sunburn when he was working it out.

The theory chapter ends with 13...Bh6 (deviating from above) 14
Bd2 ... and "well, if you do find games or ideas I have overlooked,
I appreciate hearing from you."

The Complete Games Section is probably the biggest joke in the
book. The collection is supposed to be complete, but with only 206
games (they are not numbered, so I had to count them, I hope I got
it right, and by the way, one of them is there twice, with a different
diagrammed position in both games!), this is hardly a "collection".
In my own databases, which consists of Megabase 2000, Mega-
Corr (an excellent correspondance and e-mail game collection
from Chess Mail) and the TWIC updates, I found over 300 games
with the position after 4 Qh5, while Schiller in his collection also
covers 4th move alternatives like 4 Bxf7+ and 4 Nxe4. On the
internet I found well over 300 games on Chesslab.com and on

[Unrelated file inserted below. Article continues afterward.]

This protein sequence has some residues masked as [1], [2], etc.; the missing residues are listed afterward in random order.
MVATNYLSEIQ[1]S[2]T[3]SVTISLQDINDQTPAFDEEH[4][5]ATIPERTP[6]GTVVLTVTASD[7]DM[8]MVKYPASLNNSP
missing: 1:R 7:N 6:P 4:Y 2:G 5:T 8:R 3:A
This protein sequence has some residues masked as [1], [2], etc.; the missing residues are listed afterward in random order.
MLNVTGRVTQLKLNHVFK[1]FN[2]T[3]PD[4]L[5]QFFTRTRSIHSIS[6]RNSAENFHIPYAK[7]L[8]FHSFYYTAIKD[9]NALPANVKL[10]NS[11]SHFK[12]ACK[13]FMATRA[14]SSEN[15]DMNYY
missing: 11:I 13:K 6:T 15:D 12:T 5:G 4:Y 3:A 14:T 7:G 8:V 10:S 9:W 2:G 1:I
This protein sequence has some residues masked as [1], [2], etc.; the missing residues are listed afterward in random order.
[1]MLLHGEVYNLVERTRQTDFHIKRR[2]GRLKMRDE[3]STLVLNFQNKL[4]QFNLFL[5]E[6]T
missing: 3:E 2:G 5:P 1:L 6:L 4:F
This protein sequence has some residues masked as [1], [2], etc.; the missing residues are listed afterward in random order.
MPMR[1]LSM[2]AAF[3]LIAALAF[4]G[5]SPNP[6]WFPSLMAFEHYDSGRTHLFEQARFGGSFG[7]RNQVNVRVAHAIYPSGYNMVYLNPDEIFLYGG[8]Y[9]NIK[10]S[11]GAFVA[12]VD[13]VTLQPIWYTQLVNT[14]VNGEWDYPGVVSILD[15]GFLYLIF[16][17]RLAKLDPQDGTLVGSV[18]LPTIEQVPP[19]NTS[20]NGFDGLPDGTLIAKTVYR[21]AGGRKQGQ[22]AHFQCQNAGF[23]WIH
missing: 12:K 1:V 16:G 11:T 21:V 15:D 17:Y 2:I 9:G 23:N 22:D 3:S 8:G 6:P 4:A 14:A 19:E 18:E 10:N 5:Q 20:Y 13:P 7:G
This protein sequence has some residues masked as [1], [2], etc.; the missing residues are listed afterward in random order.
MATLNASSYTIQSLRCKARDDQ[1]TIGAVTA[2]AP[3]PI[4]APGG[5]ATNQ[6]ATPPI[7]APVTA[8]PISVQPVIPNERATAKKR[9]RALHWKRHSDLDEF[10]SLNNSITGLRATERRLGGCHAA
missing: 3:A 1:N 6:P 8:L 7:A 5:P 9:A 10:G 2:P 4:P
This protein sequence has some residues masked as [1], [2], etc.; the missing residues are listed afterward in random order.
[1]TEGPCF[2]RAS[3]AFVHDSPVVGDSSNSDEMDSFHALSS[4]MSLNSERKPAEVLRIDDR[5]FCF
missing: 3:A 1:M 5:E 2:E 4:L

Encyclopaedia on Chess Openings on the internet I found over 850
games, although some were games between computers.

You may ask yourself if the games that he missed are of great
importance and if they involve stronger players. I can give you
some of the names, and you can decide for yourself. I will start
with the correspondance players: Wibe (IM and probably one of
the leading authorities on this opening), van Oosterom (one of the
world's strongest CC players, and also the man behind the Amber
tournaments in Monaco and Women vs Veterans), Timmerman
(one of the highest rated CC players in the world) Ekebjerg (#2 in
the last CC-Wch) to mention but a few. OTB players: B. Lalic,
Sulskis, Szmetan, Bezgodov, Lengyel, Chabanon, Czerwonski, I.
Rogers, Shirov, Basagic, Solomon, Hector, Parker, Gdanski,
Raetsky, Shabalov, Hawelko, Koch, and the list goes on.

By the way, only 8-10 of the games in Schiller's collection were